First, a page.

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The Role of Music Leaders

7 minutes to read

There are different approaches to the person who leads the music and different ways we can think about it. I just want to highlight a few erroneous or insufficient ways of thinking, before we get actually into pastoring through song. 

Some people think of musical leaders as the song leader, and their focus is on musical direction.

They just want to make sure everything is right musically. So, they might be conducting, and they might make sure all the cut-offs are right and everybody's in tune.

There's another kind of leader that's a cheerleader. And they're focused on emotional response. When I was in India, I didn't understand everything that was being said, but the person who was leading the music for this group of about 100-150 people, would at various times, shout out, “Hallelujah!” And they would respond, “Hallelujah!” And he'd say, “Hallelujah!” And they would say, “Hallelujah!” And I later told him it was like a “Hallelujah-button.” You press the “Hallelujah-button,” and everybody goes “Hallelujah!” That is not leading corporate worship. And I'm sorry if you do that. But I would encourage you not to do that. Because all we're doing is we're being cheerleaders. We're saying, “Get emotional! Get excited!” But God is better than that. He doesn't need cheerleaders. Isn't that good news? He doesn't need us to come and try and tell people. “No, God really is good.! Really! He is good! Really! He is!” And we don't have to do that. Because he is good and he's much better than we think he is.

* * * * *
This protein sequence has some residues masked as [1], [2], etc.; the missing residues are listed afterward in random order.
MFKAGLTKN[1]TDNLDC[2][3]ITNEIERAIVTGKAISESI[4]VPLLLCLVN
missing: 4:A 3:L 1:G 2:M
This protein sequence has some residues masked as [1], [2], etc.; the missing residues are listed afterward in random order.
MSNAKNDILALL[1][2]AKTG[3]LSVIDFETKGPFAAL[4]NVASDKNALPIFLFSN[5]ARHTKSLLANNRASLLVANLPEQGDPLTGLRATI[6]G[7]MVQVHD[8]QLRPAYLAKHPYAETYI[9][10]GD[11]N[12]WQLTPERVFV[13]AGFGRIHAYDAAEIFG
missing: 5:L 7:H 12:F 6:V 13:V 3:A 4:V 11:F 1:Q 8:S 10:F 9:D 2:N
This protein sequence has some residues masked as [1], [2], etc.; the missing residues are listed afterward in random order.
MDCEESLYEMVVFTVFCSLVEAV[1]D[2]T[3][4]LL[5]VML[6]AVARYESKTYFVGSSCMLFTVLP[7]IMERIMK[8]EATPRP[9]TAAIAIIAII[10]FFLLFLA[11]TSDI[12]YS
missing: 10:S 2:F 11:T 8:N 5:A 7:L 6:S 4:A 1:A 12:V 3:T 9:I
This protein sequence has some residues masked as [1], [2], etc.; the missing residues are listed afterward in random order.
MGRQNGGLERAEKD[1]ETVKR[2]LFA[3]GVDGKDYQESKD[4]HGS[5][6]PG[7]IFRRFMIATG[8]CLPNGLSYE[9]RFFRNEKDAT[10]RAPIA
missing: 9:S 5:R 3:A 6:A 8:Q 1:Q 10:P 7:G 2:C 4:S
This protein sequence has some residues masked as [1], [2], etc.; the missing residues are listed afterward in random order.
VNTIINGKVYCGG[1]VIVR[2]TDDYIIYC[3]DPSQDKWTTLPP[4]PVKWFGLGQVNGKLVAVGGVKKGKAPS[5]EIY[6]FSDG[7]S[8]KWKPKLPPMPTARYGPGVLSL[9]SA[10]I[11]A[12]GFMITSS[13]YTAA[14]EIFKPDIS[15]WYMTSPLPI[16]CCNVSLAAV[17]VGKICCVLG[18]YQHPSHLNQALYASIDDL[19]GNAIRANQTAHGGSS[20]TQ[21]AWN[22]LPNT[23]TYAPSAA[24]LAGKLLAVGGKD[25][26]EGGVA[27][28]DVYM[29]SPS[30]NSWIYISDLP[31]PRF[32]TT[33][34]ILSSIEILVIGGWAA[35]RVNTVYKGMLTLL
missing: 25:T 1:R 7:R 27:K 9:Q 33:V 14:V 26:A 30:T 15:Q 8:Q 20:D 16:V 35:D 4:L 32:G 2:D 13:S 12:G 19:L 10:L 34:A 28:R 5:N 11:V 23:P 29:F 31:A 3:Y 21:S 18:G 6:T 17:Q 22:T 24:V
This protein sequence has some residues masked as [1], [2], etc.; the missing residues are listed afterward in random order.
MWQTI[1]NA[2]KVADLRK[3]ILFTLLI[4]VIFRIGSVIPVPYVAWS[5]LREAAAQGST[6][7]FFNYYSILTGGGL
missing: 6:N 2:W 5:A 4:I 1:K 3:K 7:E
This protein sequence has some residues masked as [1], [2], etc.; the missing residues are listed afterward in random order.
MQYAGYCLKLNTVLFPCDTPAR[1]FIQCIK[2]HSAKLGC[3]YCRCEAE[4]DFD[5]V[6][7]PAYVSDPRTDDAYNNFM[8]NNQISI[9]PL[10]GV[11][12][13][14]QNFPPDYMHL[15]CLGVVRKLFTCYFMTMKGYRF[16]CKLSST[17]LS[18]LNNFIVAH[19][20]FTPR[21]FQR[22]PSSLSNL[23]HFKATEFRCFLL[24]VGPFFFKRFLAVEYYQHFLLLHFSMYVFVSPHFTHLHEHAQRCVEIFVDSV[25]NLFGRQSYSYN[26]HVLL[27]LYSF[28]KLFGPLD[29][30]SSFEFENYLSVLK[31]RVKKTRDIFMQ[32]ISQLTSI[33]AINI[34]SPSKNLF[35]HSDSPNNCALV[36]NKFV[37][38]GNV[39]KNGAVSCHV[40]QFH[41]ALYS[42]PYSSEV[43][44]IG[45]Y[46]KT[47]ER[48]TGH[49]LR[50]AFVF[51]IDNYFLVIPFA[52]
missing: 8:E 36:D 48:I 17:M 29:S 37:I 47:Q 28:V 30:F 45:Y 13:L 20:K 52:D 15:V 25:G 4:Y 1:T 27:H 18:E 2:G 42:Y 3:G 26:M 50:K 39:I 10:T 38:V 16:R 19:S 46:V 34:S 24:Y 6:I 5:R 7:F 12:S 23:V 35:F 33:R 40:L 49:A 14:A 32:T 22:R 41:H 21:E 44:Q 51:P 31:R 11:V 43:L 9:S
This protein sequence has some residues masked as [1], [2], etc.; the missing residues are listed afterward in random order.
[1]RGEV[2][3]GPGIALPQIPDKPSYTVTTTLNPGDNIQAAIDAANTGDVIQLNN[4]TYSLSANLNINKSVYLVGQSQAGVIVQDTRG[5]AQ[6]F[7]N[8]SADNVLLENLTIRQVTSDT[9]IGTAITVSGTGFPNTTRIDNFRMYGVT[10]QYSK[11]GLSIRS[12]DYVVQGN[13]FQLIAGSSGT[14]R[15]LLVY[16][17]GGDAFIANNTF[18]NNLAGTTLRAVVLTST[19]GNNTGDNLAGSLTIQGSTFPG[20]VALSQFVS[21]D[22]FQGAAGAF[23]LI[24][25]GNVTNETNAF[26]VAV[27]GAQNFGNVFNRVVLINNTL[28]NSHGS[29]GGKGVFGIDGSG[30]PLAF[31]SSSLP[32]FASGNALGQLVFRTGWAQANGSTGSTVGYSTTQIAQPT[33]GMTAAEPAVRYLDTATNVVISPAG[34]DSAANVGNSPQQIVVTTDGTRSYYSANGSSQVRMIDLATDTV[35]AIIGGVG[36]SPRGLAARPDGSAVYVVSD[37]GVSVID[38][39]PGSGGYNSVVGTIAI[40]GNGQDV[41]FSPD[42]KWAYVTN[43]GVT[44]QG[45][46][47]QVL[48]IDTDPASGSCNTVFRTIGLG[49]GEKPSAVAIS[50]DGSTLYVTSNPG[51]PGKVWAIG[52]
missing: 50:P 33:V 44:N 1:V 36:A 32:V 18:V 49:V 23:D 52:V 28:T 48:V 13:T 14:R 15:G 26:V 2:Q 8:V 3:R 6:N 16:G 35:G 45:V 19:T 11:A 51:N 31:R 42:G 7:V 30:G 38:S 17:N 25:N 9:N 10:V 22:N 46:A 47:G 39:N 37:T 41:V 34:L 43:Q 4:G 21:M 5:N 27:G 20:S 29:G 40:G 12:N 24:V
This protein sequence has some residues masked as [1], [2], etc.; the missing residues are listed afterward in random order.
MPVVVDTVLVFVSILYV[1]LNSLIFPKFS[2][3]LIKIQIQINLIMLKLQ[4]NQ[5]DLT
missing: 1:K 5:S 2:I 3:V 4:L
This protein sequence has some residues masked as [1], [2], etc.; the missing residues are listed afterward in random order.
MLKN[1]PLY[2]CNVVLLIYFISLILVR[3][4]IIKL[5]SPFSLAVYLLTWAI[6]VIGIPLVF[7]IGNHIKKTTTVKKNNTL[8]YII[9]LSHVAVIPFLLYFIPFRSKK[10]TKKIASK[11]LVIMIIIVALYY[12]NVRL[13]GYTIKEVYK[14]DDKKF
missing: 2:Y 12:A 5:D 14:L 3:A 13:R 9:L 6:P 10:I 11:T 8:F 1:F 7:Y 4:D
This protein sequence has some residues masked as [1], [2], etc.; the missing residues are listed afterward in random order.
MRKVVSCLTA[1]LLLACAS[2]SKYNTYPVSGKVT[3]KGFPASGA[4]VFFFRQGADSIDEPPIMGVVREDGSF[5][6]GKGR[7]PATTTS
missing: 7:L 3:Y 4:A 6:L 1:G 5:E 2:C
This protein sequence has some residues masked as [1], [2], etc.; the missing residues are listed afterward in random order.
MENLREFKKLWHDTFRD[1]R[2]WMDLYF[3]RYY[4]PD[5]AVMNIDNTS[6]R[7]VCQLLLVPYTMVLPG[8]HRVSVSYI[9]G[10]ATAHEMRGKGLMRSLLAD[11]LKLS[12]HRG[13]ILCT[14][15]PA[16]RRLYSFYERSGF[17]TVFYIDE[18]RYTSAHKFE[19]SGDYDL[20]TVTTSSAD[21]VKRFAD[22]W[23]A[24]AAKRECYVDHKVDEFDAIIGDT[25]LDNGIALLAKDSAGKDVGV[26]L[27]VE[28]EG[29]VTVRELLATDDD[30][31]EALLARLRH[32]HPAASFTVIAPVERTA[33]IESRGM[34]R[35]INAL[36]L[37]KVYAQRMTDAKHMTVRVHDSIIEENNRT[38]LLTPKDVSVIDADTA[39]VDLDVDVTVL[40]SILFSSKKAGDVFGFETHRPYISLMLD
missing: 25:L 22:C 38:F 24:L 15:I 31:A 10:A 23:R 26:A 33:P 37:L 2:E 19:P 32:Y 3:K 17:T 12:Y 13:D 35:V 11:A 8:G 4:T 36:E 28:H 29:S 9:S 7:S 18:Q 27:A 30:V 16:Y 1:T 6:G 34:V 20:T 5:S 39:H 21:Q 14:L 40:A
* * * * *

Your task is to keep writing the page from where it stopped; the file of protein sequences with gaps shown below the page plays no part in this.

Some people think of the music leader as a teacher. And for those people, you're leading the music, but really, you're giving a mini-sermon every time you get up to lead music. And some of these music leaders are frustrated preachers. They want to preach, but they can't because they are only given the opportunity to lead the music.So they share for like 5-10 minutes in between every song. It's very helpful–it can be helpful–to speak between songs, but you're not the teacher. 

Jesus is the one who perfects our worship. It's not about performance. It's not about everything sounding perfect.

Some think of the musical leader as an artist, and their focus is on performance. The teacher is focused on right doctrine, which is a good thing to be focused on. The artist is focused on performance. So for the artists, it's all about how I look, how I sound, and what people think of me. A lot of churches in India look at what America does and say, “Oh, we want to do it like that.” That's not a good thing to do. For what America does is diverse. A lot of what comes from America is performance-oriented. And it's not just America, a lot of what we see in the modern worship world is performance oriented.

I was speaking to someone not too long ago, who during COVID started live streaming their services, as maybe some of you did, maybe many of you did. And he started paying attention to how everything sounded. So he put something called auto-tune on his voice. That's silly! Because people listen to your voice every Sunday, and it's just you and they're not listening to your voice anyway. You should be listening to the sound of the congregation, but in his mind, he thought oh, I have to sound really good. No, Jesus perfects all our sounds. And it's not the quality of our voice that makes our worship acceptable to God. It's the finished sacrifice of Jesus Christ that makes our worship acceptable. First Peter 2:5, says that we offer sacrifices that are acceptable to God through Jesus Christ. So Jesus is the one who perfects our worship. It's not about performance. It's not about everything sounding perfect. 

One of the ways that we pastor our people is by leading them in singing.